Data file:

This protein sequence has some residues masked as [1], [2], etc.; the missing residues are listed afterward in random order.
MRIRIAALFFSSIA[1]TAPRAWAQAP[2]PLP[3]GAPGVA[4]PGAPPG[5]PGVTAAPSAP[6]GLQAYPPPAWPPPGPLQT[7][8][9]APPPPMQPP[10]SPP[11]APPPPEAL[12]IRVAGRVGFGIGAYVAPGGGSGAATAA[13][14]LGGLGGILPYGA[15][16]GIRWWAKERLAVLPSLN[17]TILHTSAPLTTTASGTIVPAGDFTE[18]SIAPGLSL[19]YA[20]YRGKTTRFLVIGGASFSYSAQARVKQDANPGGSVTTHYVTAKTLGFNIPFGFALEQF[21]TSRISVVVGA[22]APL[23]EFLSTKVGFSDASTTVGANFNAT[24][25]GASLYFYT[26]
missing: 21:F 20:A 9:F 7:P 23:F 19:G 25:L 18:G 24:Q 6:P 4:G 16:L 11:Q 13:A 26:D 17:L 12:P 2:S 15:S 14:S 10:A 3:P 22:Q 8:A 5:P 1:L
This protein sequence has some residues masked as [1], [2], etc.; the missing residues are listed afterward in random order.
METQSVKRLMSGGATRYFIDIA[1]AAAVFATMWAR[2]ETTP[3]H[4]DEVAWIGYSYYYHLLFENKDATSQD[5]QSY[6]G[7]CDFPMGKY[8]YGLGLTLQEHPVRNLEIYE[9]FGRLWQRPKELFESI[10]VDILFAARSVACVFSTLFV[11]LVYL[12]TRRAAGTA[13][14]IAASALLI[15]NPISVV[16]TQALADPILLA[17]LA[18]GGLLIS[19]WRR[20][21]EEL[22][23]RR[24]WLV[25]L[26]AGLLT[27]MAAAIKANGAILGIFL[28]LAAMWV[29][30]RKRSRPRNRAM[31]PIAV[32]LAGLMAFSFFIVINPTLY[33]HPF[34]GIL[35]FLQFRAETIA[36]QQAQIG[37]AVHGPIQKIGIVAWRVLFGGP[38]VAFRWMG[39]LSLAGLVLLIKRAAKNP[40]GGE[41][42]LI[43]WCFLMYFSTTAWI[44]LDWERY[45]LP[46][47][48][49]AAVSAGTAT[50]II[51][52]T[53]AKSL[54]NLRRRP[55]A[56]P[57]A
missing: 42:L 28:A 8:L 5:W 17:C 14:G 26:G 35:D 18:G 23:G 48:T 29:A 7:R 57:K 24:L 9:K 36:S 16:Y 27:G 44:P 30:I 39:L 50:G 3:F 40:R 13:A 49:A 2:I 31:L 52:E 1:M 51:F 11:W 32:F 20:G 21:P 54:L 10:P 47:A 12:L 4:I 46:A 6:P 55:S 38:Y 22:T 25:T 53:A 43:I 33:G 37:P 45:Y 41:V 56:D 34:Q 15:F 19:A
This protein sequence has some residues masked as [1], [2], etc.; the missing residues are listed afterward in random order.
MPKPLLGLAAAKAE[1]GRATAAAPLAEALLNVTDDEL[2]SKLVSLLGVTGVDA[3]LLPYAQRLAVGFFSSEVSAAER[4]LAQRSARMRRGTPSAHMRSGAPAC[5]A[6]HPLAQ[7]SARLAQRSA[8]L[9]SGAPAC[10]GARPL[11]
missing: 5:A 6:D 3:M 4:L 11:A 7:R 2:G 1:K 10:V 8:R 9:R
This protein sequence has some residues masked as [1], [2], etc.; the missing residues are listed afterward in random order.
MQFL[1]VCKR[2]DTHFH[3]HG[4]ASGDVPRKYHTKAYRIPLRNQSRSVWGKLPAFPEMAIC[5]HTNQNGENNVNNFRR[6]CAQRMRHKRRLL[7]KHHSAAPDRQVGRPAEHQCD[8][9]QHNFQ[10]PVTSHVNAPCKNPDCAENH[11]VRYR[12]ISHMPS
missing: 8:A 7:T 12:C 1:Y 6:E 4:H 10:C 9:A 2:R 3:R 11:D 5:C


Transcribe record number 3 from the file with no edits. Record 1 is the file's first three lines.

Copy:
This protein sequence has some residues masked as [1], [2], etc.; the missing residues are listed afterward in random order.
MPKPLLGLAAAKAE[1]GRATAAAPLAEALLNVTDDEL[2]SKLVSLLGVTGVDA[3]LLPYAQRLAVGFFSSEVSAAER[4]LAQRSARMRRGTPSAHMRSGAPAC[5]A[6]HPLAQ[7]SARLAQRSA[8]L[9]SGAPAC[10]GARPL[11]
missing: 5:A 6:D 3:M 4:L 11:A 7:R 2:G 1:K 10:V 8:R 9:R